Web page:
The Patriots are the dynasty that won’t die.
That seemingly invites, rather than stops, premature proclamations of the downfall of the House of Bill Belichick and Tom Brady. But it’s worth remembering as they return to an Arrowhead Stadium field that was anointed their burial ground the last time they were there (September 2014), set to play in Sunday’s AFC Championship game. The loudest outdoor stadium on record created the loudest cries of the Patriots’ demise, following the Monday Night Massacre at the hands of the Kansas City Chiefs.
Almost five years later, the Patriots are back there for the first time since 2014, still kicking, still winning, and still the standard, one win from a ninth Super Bowl appearance since 2001.
There would be something apropos about a Patriots team that has looked more vulnerable than most winning in the place and against the team that made them look their most vulnerable during their 18-year reign. It would be peak Patriots. It would serve as a poetic reminder that football mortality doesn’t apply to Brady and Belichick, and that doubting them remains dangerous business.
Simply reaching this point years later is a testament to the Patriots’ insane staying power in a league fighting against it with every fiber of its business model.
With the benefit of hindsight and two more Lombardi Trophies, including one delivered that same season via Malcolm Butler, it’s easy to forget just how bad that 41-14 nationally televised shellacking was. It was the nadir of New England’s remarkable run of success. After the game, Patriots safety Devin McCourty called it “the most embarrassing game I’ve ever been a part of.”
It was the second-largest loss of the Belichick era, trailing only the 31-0 season-opening loss to the Buffalo Bills in 2003, known as the Lawyer Milloy Game for the safety who was cut by Belichick five days before the opener for refusing to take a pay cut, then vengefully signed with the Bills. That loss was different, though, as it came at a juncture when the Patriots were still viewed as a potential one-hit wonder, not industry icons.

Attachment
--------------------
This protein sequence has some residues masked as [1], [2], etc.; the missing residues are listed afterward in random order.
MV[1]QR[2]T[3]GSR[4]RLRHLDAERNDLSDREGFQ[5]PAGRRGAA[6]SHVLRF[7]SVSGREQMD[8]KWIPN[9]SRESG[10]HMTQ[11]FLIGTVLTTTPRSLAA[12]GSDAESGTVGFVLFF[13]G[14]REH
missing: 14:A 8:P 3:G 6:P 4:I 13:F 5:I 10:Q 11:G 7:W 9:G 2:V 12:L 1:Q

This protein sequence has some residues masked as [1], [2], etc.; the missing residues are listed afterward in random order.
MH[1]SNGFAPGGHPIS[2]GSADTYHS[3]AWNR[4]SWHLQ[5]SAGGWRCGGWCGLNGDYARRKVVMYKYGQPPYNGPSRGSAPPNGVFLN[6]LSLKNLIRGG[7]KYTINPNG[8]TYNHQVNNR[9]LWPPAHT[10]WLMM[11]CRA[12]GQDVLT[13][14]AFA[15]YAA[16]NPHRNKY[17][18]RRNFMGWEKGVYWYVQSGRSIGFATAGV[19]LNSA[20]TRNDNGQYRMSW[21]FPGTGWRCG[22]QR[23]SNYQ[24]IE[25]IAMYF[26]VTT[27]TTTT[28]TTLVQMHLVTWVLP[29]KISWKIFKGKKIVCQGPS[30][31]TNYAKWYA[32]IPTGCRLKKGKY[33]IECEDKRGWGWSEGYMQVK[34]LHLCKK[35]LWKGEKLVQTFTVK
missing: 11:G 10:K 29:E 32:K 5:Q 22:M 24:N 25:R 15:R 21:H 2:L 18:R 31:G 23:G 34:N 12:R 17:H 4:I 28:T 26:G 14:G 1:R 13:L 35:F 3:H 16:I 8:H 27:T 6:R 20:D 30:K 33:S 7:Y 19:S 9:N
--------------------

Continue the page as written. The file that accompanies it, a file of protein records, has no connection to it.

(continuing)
That autumn evening in KC, the Patriots fell behind, 27-0. The score was 41-7 after Chiefs safety Husain Abdullah returned a Brady interception 39 yards for a touchdown with 10:34 left. That was the last pass Brady (14 of 23 for 159 yards with one touchdown, two interceptions, and two fumbles) threw. He was removed for Jimmy Garoppolo, who tossed a TD to Rob Gronkowski.
“That was a pretty crappy loss that night,” said Brady, when reminded about a return to Arrowhead following Sunday’s playoff win over the Los Angeles Chargers. “But we’ve had some other ones.”
Not like this, Tom.
While Chiefs fans set a Guinness World Record for the loudest crowd at an outdoor stadium, reaching 142.2 decibels that evening, it paled in comparison to the hue and cry over the Patriots’ apparent demise.
The fallout from the loss, which dropped New England to 2-2, was immediate and pervasive. Foreshadowing the eventual Brady-Jimmy G fork in the Foxborough road, Belichick was asked in his postgame press conference if he was going to evaluate the quarterback position following the loss. Pure heresy, but, given the way the game ended, not totally unreasonable.
These were the heady days of Jordan Devey, the former tuba player who let defenders march right past him. The trade of left guard Logan Mankins left the Patriots with porous offensive line combinations that had a 37-year-old Brady running for his life like Tony Eason. That night in Kansas City, the Patriots made the desperation decision to start rookie Cameron Fleming at right guard.